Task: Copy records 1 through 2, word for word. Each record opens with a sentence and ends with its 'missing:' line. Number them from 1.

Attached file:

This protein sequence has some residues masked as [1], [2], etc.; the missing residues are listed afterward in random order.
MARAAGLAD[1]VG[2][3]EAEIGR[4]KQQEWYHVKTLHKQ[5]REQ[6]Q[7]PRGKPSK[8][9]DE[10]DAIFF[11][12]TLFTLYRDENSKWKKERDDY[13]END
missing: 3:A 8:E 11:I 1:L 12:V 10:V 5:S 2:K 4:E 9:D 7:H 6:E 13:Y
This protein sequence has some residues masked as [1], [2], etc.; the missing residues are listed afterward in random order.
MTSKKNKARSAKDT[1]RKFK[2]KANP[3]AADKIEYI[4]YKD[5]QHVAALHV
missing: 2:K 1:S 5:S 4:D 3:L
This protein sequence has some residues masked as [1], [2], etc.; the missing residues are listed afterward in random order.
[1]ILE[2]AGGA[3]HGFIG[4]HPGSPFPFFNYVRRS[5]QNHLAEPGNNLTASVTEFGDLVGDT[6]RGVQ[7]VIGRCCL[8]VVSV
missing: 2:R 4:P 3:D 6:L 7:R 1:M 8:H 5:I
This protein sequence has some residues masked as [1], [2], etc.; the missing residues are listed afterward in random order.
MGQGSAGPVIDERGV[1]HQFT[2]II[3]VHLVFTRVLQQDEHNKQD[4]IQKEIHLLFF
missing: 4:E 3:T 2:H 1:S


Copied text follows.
This protein sequence has some residues masked as [1], [2], etc.; the missing residues are listed afterward in random order.
MARAAGLAD[1]VG[2][3]EAEIGR[4]KQQEWYHVKTLHKQ[5]REQ[6]Q[7]PRGKPSK[8][9]DE[10]DAIFF[11][12]TLFTLYRDENSKWKKERDDY[13]END
missing: 3:A 8:E 11:I 1:L 12:V 10:V 5:S 2:K 4:E 9:D 7:H 6:E 13:Y
This protein sequence has some residues masked as [1], [2], etc.; the missing residues are listed afterward in random order.
MTSKKNKARSAKDT[1]RKFK[2]KANP[3]AADKIEYI[4]YKD[5]QHVAALHV
missing: 2:K 1:S 5:S 4:D 3:L